Tonnes of toxic waste from the BHP steelworks that was used to stabilise the area around Stockton's War Memorial is at risk of being exposed by relentless erosion.
The suburb's latest pollution threat can be clearly seen embedded in the sand cliff about 50 metres behind the Mitchell Street memorial.
The material, including slag and rubble, was sourced from the BHP following severe erosion in the late 1940s.
It is likely the material contains hazardous substances which could pose a threat to human health and the environment.
Typical industrial slag waste contains carcinogenic polycyclic hydrocarbons, arsenic and lead.
A small piece of asbestos sheeting was also observed among the exposed rubble near The Pines this week.
A Newcastle Morning Herald and Miners Advocate report from Monday June 21 1948 said 800 tonnes of slag was dumped along Mitchell Street and a line of tank traps on the previous weekend.
"The slag was dumped on the shore as an emergency measure after waves washed out the foreshore to within a few feet of Mitchell Street and threatened to undermine the roadway during gales last week," the report said.
An Environment Protection Authority spokesman said the authority was aware of the toxic waste and would work with the council to investigate the material.
"The EPA will assess what action is required as a result of the investigation and treats with the utmost seriousness any scenario that might cause harm to humans or the environment," the spokesman said.
City of Newcastle spokesman said the council was aware that various materials have been dumped across some areas of the foreshore in the past.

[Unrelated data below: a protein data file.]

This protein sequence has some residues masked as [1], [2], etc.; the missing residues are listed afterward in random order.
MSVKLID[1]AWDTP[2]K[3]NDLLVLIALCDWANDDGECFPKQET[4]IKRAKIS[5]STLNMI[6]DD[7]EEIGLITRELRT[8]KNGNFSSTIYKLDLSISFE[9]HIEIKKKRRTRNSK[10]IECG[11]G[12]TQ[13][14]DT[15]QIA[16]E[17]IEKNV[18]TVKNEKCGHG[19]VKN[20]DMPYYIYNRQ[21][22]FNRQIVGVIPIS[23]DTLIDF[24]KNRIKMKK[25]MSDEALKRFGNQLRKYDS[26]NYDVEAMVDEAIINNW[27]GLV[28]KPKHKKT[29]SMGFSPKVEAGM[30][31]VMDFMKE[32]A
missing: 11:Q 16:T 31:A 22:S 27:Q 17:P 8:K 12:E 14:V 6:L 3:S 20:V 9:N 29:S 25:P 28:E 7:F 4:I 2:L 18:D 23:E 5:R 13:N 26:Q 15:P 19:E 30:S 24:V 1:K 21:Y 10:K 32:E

"City of Newcastle undertakes routine inspections to identify if any of this material has been exposed when we undertake works, or when erosion takes place," he said.
The fears about toxic waste along Mitchell Street follow the unearthing of the former Stockton tip January 2018.
More than 8000 tonnes of waste from the site, that operated as a council landfill between 1964 and 1971 near Corroba Oval was transferred to the Summerhill Waste Disposal Centre after the material was found to contain friable asbestos.
While the majority of the exposed section of the former tip is on land owned by Hunter Water, large swells last year exposed a second area that is the responsibility of NSW Crown Lands.
Hunter Water is building a 100-metre sand container sea wall to protect the site from further erosion.
- The EPA advises anyone with information regarding potentially hazardous materials at Stockton Beach, to contact the Environment Line on 131 555.
Deeper reading: Save Stockton Beach
- Former Stockton childcare centre demolished as part of works to secure foreshore
- Deputy Premier John Barilaro confirms all options are on the table for Stockton Beach
- Minister pledges to fast track City of Newcastle funding applications for Stockton
- Stockton residents unite in fight of their lives to revive the beach
- Shifting sands from offshore could save Stockton beach for as little as $5 million
- Our beach is broken and so are our hearts
- Watch the video: Relentless erosion closes Stockton beach
- Erosion wipes out Stockton's only childcare centre
- Community meeting told Stockton beach losing a metre a year
- Mission Australia's storm damaged Stockton early learning centre
- Childcare centre's future under cloud in erosion saga
- Childcare centre forced to close temporarily due to beach erosion threat
- Council back to drawing board over long-term solution for Stockton erosion
- Playground of Stockton's Mission Australia early learning centre set to be relocated as a result of erosion threat
- Fears childcare centre could crumble into the sea
- Stockton solution moves forward with meeting
- Garbage tip washing into the sea at Stockton
- State government handballs responsibility for Stockton beach
- 2017: Exposed mine shaft shows Stockton beach's erosion problem needs 'urgent' solution
- 2016: Newcastle lord mayor Nuatali Nelmes suggests 'underground breakwall'
- 2016: Worst erosion in memory leaves Stockton beach exposed to next storm
- 2014: Dangerous erosion on Stockton Beach
- 2013: Stockton beach erosion | photos, video
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